…and Marilyn asked if I had any thoughts about dinner. I didn’t – and threw out the simplest thing I could thing of, “I don’t know – maybe grilled cheese sandwiches and soup or something.” She pondered this and then responded with “How about Scalloped Potatoes?”
I knew then that the gauntlet was cast. First, if it was Scalloped Potatoes, I would be the one to make it. I was the Scalloped Potato maker. Second, an implied divisiveness was embedded in this suggestion.
You see, this goes to the heart of our relationship. I enjoy change; appreciate the ebb and flow of life. I greet crises as a challenge to be mastered, and a bit of turmoil now and then gives me a fresh appreciation of life. Smooth, trouble-free life is boring. And this is reflected in my cooking.
In contrast, Marilyn is an aficionado of the concept of smooth sailing. A trouble-free existence. This is reflected in her preferences of dining pleasure.
This all erupted years ago. The first time I made Scalloped Potatoes.
It is a simple recipe. My way – reflecting the ruggedness of my soul -- was to simply layer sliced potatoes with bacon and butter and cheese and salt and pepper and hefty sprinkles of flour, with the whole thing drenched in milk. Throw it in the oven uncovered and cook the hell out of it. It is scrumptious.
But, the first time Marilyn tasted it, she grimaced. It seems she confronted pockets of flour. And some of the potatoes on the top were a little burnt. My response was, “Precisely. That is what makes this so good. It isn’t bland, and each mouthful is a surprise. It is this inconsistency which reflects the pioneerish spirit of Texas.”
She wasn’t impressed. “I don’t think there are supposed to be globs of flour.”
This was her way of saying that we live in the 21st century and everything should be homogenized and smooth and of velvet texture.
Marriage is give and take. Sometimes you just have to suck it in, bite your tongue, and give way on your lusts a little. The next time that I was required to create the essence of Scalloped Potatoes, she stepped in. “Why don’t you not put flour in the potatoes, but instead mix it with the milk that you pour over it? And put a top over it when you cook it?”
This was a direct challenge to not only my cooking expertise and manhood, but to the Spirit of a rugged Texas. There are times when you have to put your foot down.
I dramatically responded with, “Yes dear.”
So now we eat bland pap Scalloped Potatoes.
Last night, when she suggested this for our dinner, I knew the angst and contention of our scalloped history was rearing its ugly head. “How about Scalloped Potatoes?” Those meek words caused me to tremor. The question was: her puny Scalloped Potatoes or my rough tough Scalloped Potatoes?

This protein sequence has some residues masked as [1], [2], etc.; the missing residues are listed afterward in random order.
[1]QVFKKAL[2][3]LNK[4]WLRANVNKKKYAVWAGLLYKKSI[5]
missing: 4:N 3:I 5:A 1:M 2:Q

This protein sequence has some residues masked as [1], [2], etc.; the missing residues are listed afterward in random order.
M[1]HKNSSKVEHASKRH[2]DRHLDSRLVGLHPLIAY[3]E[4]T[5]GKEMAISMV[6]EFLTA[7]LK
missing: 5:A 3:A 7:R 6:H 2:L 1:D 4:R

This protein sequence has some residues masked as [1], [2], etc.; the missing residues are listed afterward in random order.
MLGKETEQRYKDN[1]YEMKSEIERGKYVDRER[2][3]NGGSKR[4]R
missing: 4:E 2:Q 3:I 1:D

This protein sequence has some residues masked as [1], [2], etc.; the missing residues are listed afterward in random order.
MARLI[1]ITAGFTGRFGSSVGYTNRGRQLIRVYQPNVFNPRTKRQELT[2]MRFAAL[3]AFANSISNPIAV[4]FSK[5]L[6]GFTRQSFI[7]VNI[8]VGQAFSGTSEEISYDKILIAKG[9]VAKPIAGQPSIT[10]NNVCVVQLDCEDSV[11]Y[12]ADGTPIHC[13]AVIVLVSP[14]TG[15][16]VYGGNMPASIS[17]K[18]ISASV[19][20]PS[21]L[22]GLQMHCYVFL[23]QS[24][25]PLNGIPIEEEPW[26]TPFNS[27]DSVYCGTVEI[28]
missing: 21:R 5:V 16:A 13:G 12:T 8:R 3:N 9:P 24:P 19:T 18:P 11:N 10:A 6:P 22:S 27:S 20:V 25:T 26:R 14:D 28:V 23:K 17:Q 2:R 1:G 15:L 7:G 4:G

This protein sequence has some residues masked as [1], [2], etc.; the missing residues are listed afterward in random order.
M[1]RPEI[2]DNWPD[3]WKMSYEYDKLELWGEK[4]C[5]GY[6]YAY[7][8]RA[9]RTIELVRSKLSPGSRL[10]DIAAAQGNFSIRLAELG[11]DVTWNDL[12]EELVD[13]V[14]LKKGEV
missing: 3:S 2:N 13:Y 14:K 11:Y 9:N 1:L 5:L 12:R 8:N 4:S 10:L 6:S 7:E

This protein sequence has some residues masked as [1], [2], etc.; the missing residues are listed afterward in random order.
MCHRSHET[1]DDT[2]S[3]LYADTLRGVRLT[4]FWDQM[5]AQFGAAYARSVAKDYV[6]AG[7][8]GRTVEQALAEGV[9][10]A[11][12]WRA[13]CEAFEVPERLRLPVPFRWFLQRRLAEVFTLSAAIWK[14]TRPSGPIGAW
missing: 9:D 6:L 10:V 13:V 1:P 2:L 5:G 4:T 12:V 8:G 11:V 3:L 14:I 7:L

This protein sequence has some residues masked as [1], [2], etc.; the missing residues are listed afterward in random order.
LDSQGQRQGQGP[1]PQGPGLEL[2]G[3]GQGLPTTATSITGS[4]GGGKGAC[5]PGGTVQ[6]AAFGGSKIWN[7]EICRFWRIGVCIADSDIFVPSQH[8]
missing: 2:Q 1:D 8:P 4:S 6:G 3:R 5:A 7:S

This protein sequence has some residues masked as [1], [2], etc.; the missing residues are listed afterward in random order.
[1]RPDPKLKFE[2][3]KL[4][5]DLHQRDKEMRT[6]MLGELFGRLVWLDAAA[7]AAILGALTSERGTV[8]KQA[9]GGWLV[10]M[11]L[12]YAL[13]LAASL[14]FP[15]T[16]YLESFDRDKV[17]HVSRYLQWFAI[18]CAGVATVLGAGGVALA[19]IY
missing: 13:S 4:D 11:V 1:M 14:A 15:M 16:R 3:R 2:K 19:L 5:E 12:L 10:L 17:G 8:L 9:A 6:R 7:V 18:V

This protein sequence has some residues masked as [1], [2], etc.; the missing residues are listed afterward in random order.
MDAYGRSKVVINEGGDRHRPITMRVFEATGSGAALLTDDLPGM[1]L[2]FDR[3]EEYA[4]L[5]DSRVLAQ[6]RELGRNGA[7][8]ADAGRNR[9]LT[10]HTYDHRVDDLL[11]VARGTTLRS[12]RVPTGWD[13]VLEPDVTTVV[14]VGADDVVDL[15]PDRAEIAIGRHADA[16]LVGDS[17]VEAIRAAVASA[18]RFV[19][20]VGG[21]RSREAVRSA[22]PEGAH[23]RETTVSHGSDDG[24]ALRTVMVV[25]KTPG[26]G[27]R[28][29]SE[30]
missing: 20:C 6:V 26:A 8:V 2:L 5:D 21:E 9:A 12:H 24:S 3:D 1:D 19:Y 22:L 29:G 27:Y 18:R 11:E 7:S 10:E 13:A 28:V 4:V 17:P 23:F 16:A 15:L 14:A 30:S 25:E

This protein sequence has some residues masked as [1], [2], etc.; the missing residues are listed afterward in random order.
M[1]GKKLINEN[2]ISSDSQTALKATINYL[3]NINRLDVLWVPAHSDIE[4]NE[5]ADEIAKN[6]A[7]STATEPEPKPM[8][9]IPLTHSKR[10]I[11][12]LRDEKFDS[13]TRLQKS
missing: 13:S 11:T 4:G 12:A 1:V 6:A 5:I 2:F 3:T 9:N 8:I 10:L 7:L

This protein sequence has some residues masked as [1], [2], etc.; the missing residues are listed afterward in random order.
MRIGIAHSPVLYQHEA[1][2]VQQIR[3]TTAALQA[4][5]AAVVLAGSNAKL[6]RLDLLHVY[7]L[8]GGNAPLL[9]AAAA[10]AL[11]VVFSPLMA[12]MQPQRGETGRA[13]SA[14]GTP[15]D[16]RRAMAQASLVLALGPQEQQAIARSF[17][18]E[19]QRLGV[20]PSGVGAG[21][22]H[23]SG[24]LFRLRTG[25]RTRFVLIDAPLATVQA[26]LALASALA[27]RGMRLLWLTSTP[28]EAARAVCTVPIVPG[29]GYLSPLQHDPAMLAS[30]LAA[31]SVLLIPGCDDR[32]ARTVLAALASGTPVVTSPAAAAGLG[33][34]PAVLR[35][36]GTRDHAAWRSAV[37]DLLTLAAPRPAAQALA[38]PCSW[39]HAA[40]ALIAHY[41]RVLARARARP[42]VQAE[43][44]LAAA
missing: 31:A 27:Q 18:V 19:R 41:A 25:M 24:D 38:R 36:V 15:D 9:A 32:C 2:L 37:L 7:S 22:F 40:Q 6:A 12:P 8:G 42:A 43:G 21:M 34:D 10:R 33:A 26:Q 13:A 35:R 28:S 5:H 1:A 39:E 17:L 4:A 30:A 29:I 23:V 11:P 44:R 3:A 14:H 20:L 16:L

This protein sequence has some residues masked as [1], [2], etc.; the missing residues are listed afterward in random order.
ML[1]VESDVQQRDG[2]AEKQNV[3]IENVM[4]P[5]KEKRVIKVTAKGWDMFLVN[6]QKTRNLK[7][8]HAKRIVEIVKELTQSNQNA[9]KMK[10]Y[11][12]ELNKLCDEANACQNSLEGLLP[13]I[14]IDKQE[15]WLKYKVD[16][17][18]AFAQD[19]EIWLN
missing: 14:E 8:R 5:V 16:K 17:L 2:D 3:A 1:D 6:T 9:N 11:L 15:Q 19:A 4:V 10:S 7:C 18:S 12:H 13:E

I decided to take the Dr. Phil approach. Negotiation. Compromise.
“I’m not going to peel the potatoes!” I declared. I introduced a change – something to disrupt the smoothness of the whole potato thing.
“Okay,” she said.
“And I’m going to slice up a bunch of link sausage and throw it in!”
She could see what was happening. She was going to get her bland potatoes, but with compromise.
“Okay,” she said.
So last night I stood before the cutting board making pretty-thin slices of unpeeled potatoes. After spraying the bottom of a glass pan with some of that spray oil, I made a nifty potato layer across the bottom. Then I sprinkled some salt and pepper on that layer. Threw in a plop of butter. Then I sliced up a bunch of link sausage and threw these bits of sausage onto the layer – whispering, “Take that! And that!” as I flung each slice in.
I really wanted to sprinkle some flour in. It almost killed me not to. But, I remembered our compromise. So I slapped some cheddar and mozzarella over the layer. And I repeated this process over and over until the glass pan was filled. Then came the hard part -- the part that went against everything that I believed in. I threw some flour in a shaker glass thing, and then filled it with milk. And I stood there shaking the stupid thing until it all reached a state of entermixation. Then I poured it over the potato conglomeration. Actually I had to do this twice. And then I put the damned top on the pan.
As I getting ready to shove it into the 400-degree oven, Marilyn called out – “Why don’t you put in the microwave for a while to give it a head start? That way, maybe it won’t take so long.”
Damn! Who is cooking this anyway? I am the chef! It really tees me off when my wife comes up with weird ideas about my chefness.
Especially if the idea is good.
Humiliated, I put it into the microwave for ten minutes. Then into the oven. Later we sat and ate. I especially enjoyed the skins-on-the-potatoes and sausage part. At least I got something out of the deal, and she did too.
Maybe that is what this is all about. Maybe all relationships should be scalloped.